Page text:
l Use the audio capabilities of the extra camera to add tabletop microphones; and

    l Add extra speakers for audio output.

  • The resulting configuration is much more mobile, uses much less space and provides more videoconference capabilities. It is, however, still not as accommodating to large groups.

    As a part of its commitment to the partnership, AT&T installed a multi-point control unit (MCU) in the BellSouth central exchange in Boone, N.C. This unit enabled Impact North Carolina sites to conduct and to host multi-site videoconferences. Installed for a one-year trial but used for almost three, it is currently disconnected with discussions underway between Lucent Technologies, BellSouth and ASU. While connected, Impact NC schools used the multi-point capability to conduct meetings and learning activities between all the involved schools, and also hosted sessions from sites around the U.S. Examples of some of these sessions are:

  • l High school and elementary school students having discussions with members of the congressional and administrative branches of the U.S. Government.

    l Students living in Watauga County interacting with students in Florida regarding the Summit of the Americas, which took place in Miami.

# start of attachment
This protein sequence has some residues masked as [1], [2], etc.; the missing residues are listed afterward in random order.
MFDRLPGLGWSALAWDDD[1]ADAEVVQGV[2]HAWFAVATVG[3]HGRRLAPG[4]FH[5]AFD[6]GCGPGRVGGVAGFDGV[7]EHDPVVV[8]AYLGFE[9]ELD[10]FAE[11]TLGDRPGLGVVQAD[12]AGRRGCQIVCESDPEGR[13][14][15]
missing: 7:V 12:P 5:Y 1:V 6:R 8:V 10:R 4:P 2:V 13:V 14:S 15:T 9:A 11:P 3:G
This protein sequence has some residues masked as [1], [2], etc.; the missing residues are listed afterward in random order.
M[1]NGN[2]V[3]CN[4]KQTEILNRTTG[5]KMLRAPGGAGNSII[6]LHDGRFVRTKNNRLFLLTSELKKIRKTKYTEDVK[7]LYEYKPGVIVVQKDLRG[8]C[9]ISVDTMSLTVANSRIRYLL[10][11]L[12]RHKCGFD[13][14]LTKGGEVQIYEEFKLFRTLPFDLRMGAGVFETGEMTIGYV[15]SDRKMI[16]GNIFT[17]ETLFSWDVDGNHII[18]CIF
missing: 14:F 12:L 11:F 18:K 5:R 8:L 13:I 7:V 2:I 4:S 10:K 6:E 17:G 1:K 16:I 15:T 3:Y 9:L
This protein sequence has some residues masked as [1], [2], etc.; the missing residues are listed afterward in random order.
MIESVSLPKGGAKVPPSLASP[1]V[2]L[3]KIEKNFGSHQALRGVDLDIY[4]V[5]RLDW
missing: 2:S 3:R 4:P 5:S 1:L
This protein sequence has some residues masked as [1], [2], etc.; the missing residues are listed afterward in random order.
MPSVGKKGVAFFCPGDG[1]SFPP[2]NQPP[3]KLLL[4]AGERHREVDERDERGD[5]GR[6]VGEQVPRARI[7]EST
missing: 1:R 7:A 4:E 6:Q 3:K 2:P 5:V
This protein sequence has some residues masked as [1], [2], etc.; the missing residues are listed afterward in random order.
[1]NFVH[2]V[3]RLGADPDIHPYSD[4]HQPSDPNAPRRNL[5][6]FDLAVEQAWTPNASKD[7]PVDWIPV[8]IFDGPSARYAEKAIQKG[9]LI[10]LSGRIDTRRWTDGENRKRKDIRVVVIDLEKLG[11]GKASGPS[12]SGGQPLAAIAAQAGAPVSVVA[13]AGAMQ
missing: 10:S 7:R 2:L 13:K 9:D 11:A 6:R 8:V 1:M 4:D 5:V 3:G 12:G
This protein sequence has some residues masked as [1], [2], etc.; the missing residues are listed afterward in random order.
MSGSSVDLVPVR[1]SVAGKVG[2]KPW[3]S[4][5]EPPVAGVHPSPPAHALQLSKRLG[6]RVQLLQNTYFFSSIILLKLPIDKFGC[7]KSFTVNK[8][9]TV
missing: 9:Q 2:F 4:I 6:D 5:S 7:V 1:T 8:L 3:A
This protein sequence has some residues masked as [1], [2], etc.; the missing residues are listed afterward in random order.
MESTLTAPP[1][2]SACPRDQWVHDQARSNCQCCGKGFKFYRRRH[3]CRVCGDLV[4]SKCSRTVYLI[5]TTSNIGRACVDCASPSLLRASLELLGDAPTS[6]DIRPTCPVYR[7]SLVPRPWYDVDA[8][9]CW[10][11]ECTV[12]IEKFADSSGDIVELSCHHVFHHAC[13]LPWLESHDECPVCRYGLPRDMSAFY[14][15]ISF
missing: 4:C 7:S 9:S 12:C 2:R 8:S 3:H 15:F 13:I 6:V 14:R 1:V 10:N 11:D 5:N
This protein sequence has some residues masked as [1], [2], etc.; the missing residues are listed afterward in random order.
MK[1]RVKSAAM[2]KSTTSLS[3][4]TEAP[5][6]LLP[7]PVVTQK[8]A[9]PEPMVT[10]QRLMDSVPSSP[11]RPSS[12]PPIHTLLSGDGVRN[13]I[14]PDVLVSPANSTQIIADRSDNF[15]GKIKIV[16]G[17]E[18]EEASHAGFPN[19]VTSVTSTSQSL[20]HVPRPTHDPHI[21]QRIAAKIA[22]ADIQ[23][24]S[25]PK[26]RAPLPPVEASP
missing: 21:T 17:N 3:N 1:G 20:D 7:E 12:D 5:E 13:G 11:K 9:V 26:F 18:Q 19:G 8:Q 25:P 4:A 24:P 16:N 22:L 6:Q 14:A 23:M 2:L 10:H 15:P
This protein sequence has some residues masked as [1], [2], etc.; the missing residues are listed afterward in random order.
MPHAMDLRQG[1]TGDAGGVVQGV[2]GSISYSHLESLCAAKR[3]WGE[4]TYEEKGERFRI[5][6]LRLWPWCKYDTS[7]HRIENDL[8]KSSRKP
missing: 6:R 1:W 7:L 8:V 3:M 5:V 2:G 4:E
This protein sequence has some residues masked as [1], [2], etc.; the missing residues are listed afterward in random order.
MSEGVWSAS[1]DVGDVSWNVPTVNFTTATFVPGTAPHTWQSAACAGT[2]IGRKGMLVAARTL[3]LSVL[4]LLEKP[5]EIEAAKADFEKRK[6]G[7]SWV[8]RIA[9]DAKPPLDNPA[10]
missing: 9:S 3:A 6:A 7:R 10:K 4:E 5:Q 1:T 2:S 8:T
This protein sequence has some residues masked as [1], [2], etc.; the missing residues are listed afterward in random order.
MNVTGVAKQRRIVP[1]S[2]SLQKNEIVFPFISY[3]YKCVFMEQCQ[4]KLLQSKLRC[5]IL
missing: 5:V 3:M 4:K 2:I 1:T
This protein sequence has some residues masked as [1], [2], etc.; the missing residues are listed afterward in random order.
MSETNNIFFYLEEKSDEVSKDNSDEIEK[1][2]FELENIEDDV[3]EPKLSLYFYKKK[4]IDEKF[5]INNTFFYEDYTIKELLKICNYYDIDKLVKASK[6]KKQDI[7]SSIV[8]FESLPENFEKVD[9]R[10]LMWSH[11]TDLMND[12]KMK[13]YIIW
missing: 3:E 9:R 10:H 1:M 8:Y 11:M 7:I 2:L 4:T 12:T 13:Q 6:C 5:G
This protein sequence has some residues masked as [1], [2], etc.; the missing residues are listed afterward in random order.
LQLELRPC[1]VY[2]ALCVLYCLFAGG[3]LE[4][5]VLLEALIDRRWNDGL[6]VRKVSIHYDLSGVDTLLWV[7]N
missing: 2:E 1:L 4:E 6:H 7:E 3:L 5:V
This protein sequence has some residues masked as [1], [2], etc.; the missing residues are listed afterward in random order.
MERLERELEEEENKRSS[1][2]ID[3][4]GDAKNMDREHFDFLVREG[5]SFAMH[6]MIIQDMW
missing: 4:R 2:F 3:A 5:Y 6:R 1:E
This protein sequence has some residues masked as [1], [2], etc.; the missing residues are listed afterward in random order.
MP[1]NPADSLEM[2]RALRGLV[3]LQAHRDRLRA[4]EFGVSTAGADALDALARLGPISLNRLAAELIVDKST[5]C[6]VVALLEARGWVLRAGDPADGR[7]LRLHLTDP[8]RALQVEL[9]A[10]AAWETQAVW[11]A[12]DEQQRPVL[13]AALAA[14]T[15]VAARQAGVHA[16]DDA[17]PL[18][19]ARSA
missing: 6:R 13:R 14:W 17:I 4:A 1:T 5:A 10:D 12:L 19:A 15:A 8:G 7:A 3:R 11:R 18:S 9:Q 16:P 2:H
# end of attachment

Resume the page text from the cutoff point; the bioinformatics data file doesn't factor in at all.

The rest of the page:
l Students from three different schools sharing their solutions to the challenge to build a machine capable of sorting items by size.

  • As a part of local and state funding for technology and school renovations (from local bond issues), Watauga County schools have been able to expand their computer resources. When the planned renovations are completed during the 1997-98 school year every school will have a LAN with computers in a lab (or labs) and in the classrooms. Parkway Elementary School has increased its number of computers from the original 20 to over 90. Blowing Rock now has 75 computers and Watauga High School is adding over 150 computers to their network. The major advantage to these increases is better access to computing resources throughout the buildings.

    In 1997 the Watauga County School District received a grant award from the Department of Agriculture that will allow the district to spread the communications model established by Impact NC to all nine schools in the district. Sites located in areas in which ISDN is not available will use a single 56 KPBS data line to provide connections to the larger computer network and to the Internet plus two 56 KPBS lines to connect their PC-based videoconference systems. Watauga High School will bind two ISDN lines together to provide 256 KBPS access to the WAN and the Internet. Green Valley and Hardin Park Elementary Schools will move from 64 KBPS to 128 KBPS connections, using both B channels of the lines currently serving them. These two schools will also have an ISDN line added for videoconferencing. The connecting point for the computer networks will move from Appalachian State University to the school district's central office and the district will acquire a T1 line (1.54 MBPS) for its connections to the Internet.

    The result is the full adoption of the network and videoconference design of Impact North Carolina by the Watauga County School System, bringing powerful and flexible telecommunications capabilities to all of its students and teachers.